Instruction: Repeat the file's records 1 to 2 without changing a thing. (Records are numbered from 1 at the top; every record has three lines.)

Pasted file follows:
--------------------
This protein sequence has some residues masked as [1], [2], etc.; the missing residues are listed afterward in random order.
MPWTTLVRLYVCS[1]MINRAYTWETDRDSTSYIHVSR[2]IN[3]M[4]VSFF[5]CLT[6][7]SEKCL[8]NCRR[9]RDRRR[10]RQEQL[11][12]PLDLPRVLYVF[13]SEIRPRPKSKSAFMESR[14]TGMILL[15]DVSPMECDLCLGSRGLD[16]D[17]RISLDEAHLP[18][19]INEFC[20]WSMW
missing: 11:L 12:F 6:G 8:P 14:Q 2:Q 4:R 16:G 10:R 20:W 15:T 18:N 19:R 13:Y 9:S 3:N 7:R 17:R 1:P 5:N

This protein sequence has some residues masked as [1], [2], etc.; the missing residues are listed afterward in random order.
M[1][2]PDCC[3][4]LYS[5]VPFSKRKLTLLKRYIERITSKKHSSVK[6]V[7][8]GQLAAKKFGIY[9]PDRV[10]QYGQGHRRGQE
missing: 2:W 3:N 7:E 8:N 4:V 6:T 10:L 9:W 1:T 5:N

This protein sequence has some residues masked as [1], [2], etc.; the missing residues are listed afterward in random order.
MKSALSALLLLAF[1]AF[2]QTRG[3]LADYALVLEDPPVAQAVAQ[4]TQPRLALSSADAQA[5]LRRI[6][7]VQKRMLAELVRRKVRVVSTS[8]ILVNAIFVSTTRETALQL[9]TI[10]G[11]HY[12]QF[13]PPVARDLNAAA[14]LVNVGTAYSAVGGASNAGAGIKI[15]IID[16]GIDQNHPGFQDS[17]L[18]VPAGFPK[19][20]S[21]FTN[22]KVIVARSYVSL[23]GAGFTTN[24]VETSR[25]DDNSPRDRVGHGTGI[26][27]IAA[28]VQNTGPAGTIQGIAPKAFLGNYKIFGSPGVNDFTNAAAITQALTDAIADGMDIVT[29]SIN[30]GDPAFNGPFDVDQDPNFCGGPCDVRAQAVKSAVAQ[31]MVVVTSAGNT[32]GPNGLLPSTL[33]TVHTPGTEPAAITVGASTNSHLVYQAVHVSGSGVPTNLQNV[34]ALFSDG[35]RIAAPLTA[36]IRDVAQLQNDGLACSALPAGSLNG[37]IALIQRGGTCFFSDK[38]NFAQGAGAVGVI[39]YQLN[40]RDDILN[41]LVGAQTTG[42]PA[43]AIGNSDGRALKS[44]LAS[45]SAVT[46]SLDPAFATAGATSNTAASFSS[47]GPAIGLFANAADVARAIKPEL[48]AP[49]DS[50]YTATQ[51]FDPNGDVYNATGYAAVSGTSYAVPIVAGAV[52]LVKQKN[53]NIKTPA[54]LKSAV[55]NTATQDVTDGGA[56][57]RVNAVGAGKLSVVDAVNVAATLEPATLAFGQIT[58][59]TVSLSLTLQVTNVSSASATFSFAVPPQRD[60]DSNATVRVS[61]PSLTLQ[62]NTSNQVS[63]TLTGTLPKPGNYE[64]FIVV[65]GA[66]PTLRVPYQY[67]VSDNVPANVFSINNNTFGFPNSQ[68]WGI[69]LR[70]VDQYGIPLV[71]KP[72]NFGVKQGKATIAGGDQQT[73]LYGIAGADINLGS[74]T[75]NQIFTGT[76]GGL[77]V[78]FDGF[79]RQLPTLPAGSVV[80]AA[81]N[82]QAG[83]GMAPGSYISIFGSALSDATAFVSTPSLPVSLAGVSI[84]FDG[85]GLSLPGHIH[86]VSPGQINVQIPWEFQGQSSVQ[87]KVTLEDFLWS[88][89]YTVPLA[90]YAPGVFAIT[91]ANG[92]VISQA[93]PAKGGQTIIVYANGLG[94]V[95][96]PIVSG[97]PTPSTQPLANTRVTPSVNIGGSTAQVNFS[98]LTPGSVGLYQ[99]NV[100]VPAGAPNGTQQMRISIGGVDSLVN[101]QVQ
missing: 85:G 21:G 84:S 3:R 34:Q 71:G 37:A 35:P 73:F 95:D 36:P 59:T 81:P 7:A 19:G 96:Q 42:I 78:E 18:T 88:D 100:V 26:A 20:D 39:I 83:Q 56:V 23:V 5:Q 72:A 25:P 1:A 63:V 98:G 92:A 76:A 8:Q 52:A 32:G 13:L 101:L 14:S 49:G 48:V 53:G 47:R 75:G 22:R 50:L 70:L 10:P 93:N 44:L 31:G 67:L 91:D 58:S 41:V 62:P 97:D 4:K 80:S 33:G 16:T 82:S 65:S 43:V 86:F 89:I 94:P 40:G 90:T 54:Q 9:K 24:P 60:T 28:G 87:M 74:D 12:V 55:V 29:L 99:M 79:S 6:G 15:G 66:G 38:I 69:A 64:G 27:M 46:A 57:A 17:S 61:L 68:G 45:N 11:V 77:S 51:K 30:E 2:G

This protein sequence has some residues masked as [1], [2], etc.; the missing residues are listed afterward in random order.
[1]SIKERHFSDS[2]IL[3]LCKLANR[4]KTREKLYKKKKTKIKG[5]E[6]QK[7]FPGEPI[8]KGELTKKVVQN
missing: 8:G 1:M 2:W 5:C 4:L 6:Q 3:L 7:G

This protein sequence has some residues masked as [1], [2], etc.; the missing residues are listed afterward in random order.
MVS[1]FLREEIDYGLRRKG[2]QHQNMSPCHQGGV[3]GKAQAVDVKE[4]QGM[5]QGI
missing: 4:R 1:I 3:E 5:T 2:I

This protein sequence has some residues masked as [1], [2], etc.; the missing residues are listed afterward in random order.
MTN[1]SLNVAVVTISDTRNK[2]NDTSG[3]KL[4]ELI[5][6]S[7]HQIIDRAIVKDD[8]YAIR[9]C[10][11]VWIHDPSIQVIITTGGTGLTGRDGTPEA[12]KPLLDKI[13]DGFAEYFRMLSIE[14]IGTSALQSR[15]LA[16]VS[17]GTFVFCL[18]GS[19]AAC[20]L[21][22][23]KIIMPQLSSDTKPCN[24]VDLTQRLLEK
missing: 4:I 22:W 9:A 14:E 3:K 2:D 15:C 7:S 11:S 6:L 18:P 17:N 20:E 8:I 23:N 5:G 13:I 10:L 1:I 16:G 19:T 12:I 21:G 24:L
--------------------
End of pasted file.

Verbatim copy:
This protein sequence has some residues masked as [1], [2], etc.; the missing residues are listed afterward in random order.
MPWTTLVRLYVCS[1]MINRAYTWETDRDSTSYIHVSR[2]IN[3]M[4]VSFF[5]CLT[6][7]SEKCL[8]NCRR[9]RDRRR[10]RQEQL[11][12]PLDLPRVLYVF[13]SEIRPRPKSKSAFMESR[14]TGMILL[15]DVSPMECDLCLGSRGLD[16]D[17]RISLDEAHLP[18][19]INEFC[20]WSMW
missing: 11:L 12:F 6:G 8:P 14:Q 2:Q 4:R 16:G 10:R 20:W 15:T 18:N 19:R 13:Y 9:S 3:N 7:R 17:R 1:P 5:N

This protein sequence has some residues masked as [1], [2], etc.; the missing residues are listed afterward in random order.
M[1][2]PDCC[3][4]LYS[5]VPFSKRKLTLLKRYIERITSKKHSSVK[6]V[7][8]GQLAAKKFGIY[9]PDRV[10]QYGQGHRRGQE
missing: 2:W 3:N 7:E 8:N 4:V 6:T 10:L 9:W 1:T 5:N